Mexico is among the top five business-friendly regulatory environments in Latin America, while Brazil suffers from a complex and time-consuming process for essential business tasks, according to a World Bank Group study.
The annual World Bank Group report released on Oct 29 analyzes regulations that apply to an economy’s businesses in 10 categories including trading across borders, paying taxes and resolving insolvency. This year’s report analyzed 189 economies in the world.
The report, Doing Business 2015: Going Beyond Efficiency, found that governments around the world are improving the regulatory environment for small and medium-sized enterprises. According to Rita Ramalho, lead author of the report, Mexico has made improving its regulatory environment for business a priority which led to the country’s 39th ranking.
“Mexico didn’t always have such a good ranking,” Ramalho told China Daily in an interview. “The government has been consistently working on improving the process for business and legal requirements. ”
Mexico has joined Colombia in the top five on the ease of doing business in Latin America along with Peru, Chile, and Puerto Rico (a US territory), according to the report.
Ramalho said Mexico implemented a new financial law that made resolving insolvency easier by shortening the time extensions allowed during reorganization, facilitating the electronic submission of documents, and improving the legal rights of creditors and other parties involved in bankruptcy procedures.
“This has helped to improve access to credit by creating a level of certainty for entrepreneurs, lenders, and creditors especially in an insolvency. Creditors and lenders have more confidence in the system,” she said.
Kevin Gallagher, co-director of the Global Economic Governance Initiative at the Frederick S. Pardee School of Global Studies at Boston University, said Mexico needs a business friendly approach.
“Mexico has been struggling with growth so they have really turned up the incentives to get more foreign direct investment by offering businesses 10 years with no taxes, ” he told China Daily in an interview.
The report ranked Brazil 120th and said it is plagued by an inefficient bureaucracy that adds time and complexity to certain business tasks.
Ramalho said companies must get tax numbers on the local, state and national levels in Brazil. “Although this isn’t expensive this cumbersome process adds to costs and requires more labor,” she said.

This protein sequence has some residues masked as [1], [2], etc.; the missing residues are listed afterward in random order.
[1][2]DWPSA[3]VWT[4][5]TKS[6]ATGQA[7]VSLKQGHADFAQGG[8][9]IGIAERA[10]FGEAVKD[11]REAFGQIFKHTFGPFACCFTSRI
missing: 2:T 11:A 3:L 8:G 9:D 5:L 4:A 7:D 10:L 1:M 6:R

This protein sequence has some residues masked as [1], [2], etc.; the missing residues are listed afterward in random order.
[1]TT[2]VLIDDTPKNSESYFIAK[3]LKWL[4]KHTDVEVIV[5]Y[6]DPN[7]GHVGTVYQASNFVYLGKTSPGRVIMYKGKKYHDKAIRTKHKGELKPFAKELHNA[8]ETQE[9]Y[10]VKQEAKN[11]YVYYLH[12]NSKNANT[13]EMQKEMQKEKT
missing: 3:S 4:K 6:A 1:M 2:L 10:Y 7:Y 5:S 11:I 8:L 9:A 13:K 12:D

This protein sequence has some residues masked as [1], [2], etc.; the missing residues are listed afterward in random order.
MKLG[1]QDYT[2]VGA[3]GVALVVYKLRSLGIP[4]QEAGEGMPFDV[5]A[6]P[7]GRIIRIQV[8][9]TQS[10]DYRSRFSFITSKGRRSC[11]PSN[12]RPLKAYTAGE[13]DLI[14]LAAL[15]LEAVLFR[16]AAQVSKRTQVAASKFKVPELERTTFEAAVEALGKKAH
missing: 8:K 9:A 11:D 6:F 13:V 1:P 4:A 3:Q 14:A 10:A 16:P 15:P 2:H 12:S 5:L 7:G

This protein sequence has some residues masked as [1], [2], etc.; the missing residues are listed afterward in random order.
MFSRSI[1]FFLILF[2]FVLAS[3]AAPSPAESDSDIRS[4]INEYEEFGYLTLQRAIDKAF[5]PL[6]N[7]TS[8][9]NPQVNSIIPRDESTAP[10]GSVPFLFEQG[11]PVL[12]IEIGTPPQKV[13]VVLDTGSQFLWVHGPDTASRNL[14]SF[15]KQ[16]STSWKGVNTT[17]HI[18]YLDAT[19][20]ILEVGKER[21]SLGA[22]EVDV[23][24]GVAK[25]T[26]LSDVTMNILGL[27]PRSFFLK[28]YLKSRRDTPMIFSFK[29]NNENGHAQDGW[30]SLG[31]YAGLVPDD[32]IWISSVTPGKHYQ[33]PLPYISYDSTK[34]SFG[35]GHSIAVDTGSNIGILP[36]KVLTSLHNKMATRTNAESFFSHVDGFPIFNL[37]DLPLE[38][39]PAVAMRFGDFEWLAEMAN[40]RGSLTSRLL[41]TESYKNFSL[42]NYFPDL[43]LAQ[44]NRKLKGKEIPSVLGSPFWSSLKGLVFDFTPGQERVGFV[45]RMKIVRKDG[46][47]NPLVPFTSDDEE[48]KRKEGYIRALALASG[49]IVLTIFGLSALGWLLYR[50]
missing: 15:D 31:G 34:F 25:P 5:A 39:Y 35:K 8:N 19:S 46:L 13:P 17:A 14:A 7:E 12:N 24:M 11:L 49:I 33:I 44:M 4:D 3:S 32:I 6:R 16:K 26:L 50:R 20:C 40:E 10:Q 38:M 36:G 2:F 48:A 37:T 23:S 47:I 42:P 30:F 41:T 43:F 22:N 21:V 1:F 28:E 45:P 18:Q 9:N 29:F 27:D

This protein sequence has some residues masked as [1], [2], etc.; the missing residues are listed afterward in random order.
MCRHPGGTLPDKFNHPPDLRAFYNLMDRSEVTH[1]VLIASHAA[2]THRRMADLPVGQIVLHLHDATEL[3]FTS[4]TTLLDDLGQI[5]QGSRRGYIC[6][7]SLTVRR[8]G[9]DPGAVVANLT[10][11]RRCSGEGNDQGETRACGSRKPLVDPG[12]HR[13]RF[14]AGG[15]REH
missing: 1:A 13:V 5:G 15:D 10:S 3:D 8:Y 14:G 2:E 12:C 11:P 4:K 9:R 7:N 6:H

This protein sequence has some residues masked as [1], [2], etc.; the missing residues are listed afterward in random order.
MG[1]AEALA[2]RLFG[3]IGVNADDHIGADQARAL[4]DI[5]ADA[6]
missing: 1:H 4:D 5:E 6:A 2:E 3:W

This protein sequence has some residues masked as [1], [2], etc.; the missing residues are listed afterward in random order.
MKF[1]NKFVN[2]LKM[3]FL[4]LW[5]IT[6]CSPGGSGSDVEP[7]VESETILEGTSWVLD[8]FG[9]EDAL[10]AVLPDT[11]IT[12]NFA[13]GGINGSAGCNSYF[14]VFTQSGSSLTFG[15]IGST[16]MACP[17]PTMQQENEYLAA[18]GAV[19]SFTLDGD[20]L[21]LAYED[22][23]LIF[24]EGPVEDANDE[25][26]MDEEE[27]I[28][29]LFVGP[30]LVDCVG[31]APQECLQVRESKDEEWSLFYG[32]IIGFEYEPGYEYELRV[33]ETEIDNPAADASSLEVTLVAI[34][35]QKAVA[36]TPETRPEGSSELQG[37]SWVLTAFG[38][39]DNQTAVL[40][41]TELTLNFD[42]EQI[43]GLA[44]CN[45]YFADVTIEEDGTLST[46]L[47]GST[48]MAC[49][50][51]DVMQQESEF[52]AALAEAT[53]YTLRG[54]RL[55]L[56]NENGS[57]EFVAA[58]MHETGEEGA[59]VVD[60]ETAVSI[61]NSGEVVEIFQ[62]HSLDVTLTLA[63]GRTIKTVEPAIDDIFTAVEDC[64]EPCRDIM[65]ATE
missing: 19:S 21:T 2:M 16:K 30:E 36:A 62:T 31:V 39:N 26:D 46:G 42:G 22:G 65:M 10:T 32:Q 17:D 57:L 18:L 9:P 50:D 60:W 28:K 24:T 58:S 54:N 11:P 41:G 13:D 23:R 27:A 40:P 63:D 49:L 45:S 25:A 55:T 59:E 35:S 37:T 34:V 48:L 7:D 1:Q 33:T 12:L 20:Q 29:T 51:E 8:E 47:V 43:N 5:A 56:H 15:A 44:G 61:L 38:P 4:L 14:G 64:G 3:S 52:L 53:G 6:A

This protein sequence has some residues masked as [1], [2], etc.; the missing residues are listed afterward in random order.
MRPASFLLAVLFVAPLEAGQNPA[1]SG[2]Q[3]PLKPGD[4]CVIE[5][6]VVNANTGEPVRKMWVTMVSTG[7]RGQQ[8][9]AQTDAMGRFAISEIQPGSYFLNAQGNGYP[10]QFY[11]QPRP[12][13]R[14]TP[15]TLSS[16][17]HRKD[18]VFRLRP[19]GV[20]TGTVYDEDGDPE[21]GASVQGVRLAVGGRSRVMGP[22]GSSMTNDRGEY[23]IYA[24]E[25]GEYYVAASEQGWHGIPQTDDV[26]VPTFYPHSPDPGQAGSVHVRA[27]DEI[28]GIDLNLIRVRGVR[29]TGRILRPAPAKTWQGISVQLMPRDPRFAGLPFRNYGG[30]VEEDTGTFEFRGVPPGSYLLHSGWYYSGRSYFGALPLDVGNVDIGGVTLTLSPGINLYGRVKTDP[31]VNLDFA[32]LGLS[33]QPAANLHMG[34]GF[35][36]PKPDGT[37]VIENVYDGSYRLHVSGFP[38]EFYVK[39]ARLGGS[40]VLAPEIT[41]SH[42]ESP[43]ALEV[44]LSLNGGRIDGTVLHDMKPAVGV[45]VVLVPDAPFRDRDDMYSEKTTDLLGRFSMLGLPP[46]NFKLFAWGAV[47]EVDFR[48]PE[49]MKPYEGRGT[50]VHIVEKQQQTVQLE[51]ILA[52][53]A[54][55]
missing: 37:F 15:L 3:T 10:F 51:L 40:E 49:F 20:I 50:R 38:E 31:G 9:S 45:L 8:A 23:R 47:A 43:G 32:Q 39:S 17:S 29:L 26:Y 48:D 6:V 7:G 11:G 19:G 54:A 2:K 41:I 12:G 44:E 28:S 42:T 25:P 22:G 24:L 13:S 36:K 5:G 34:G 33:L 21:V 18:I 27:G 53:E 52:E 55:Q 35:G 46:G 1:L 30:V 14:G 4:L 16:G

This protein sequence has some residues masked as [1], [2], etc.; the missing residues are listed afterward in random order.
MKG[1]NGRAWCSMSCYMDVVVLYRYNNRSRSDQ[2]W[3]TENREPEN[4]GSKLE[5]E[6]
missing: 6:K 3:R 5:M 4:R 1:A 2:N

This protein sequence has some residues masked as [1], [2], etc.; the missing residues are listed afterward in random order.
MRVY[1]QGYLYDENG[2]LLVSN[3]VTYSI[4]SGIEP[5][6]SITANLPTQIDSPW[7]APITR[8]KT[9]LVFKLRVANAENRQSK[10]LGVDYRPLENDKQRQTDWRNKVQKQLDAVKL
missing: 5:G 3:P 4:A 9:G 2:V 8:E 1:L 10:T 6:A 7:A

Gallagher said Brazil faces more serious challenges. “They have been counting on rising commodity prices and now commodity prices are going down. Brazil must improve its competitiveness,” he said.
When combined with Hong Kong, the Chinese mainland’s economy earns a top-five ranking. However, the mainland places in the middle of the report’s global rankings due in part to inefficiencies in obtaining construction permits when ranked separately.
The mainland/Hong Kong Special Administrative Region placed third in the overall rankings behind New Zealand at No 2 and first-place Singapore. The US placed seventh.
Noting that the mainland’s ranking falls from third to 90 when it is separated from Hong Kong,AliciaGarcia-Herrero, chief economist for emerging markets research at Banco Bilbao Vizcaya Argentaria (BBVA), a multinational Spanish banking group, noted that China scores below average in the sub-indexes relating to its legal environment.
“Better protection for property rights, which is one of the key functions of a legal system, can effectively foster entrepreneurship and boost innovation. Technological innovation in mainland (measured as patent registration per every million people) is relatively low compared to that of other regional competitors (like South Korea and Japan),” she wrote in an email to China Daily.
“A more conducive legal environment would play a key role in enhancing China’s need to boost its productivity to offset the adverse impacts of demographic factors on economic growth.”